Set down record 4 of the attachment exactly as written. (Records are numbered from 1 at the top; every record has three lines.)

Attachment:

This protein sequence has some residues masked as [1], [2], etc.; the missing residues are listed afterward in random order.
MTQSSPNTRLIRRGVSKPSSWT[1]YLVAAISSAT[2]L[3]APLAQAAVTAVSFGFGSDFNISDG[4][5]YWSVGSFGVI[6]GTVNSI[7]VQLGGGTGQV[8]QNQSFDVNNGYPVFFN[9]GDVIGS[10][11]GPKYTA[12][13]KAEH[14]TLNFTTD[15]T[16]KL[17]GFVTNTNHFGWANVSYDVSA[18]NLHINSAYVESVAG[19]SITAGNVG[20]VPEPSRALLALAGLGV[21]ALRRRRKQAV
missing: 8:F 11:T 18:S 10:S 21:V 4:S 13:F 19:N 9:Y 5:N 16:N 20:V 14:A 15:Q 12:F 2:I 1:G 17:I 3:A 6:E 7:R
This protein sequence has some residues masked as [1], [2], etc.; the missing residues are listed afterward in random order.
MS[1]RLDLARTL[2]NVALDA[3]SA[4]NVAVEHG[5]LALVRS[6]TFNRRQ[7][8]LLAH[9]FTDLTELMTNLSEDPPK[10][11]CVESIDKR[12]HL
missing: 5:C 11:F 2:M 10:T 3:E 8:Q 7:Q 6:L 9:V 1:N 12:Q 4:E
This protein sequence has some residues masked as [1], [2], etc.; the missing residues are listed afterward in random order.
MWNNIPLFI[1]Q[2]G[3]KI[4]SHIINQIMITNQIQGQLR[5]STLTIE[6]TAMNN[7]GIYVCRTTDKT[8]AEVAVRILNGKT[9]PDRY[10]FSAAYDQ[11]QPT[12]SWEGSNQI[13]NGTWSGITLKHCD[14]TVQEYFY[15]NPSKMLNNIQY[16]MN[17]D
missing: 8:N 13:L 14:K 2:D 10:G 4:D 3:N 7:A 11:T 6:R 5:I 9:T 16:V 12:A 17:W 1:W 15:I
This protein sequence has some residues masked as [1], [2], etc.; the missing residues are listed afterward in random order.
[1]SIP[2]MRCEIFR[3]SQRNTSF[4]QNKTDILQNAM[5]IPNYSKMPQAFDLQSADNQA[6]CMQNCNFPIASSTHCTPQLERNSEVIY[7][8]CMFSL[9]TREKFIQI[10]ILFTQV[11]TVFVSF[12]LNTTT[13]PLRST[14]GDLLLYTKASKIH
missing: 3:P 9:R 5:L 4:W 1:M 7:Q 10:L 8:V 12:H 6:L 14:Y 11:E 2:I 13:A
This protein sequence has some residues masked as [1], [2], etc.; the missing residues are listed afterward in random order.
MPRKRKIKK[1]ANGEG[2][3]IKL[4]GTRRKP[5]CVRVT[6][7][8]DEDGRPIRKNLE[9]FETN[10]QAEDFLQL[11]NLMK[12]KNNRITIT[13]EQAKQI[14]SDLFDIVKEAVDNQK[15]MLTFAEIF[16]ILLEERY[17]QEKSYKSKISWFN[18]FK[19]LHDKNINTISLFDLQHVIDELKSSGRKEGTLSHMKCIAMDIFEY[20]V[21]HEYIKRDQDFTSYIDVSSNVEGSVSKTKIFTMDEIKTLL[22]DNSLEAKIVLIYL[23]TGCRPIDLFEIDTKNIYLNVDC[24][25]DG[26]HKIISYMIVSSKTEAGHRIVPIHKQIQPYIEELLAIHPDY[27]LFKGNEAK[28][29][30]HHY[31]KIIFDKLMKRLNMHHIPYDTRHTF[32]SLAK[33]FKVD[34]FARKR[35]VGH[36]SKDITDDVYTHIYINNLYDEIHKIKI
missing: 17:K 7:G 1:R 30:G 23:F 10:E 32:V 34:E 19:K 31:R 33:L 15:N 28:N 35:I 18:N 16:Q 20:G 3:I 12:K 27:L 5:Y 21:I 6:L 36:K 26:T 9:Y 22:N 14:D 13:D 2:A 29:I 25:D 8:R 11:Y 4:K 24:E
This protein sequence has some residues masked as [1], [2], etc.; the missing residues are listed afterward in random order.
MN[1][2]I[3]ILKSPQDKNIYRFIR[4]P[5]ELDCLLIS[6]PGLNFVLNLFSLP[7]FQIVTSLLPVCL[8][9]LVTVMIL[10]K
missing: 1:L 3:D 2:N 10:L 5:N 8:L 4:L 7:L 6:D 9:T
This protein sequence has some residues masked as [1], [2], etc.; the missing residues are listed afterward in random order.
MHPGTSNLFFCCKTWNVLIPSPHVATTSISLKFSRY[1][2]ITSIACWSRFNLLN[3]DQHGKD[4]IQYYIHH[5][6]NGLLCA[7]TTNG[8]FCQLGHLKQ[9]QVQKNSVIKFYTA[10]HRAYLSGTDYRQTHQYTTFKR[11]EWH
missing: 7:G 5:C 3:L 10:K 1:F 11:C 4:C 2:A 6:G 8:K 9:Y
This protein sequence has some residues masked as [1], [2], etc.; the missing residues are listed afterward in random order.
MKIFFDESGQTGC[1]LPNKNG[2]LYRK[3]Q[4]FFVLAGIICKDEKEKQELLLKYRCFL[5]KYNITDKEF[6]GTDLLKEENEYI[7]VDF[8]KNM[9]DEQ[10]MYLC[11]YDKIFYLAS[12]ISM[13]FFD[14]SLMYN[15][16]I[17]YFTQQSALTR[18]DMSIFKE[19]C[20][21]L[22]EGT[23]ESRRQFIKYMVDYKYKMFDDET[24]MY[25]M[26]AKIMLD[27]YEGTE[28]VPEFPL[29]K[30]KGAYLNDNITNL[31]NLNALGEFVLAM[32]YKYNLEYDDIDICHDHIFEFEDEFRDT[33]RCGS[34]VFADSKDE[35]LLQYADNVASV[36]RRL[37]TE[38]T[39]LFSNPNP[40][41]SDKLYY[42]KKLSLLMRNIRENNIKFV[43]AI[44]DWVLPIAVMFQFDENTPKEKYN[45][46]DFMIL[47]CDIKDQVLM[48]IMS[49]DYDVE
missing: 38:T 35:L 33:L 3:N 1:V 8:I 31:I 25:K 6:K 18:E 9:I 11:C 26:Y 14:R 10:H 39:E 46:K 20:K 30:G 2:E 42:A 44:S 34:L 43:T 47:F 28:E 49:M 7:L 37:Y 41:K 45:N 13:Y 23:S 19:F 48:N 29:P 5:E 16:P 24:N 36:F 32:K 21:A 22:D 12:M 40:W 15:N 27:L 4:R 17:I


This protein sequence has some residues masked as [1], [2], etc.; the missing residues are listed afterward in random order.
[1]SIP[2]MRCEIFR[3]SQRNTSF[4]QNKTDILQNAM[5]IPNYSKMPQAFDLQSADNQA[6]CMQNCNFPIASSTHCTPQLERNSEVIY[7][8]CMFSL[9]TREKFIQI[10]ILFTQV[11]TVFVSF[12]LNTTT[13]PLRST[14]GDLLLYTKASKIH
missing: 3:P 9:R 5:L 4:W 1:M 7:Q 10:L 8:V 12:H 6:L 14:Y 11:E 2:I 13:A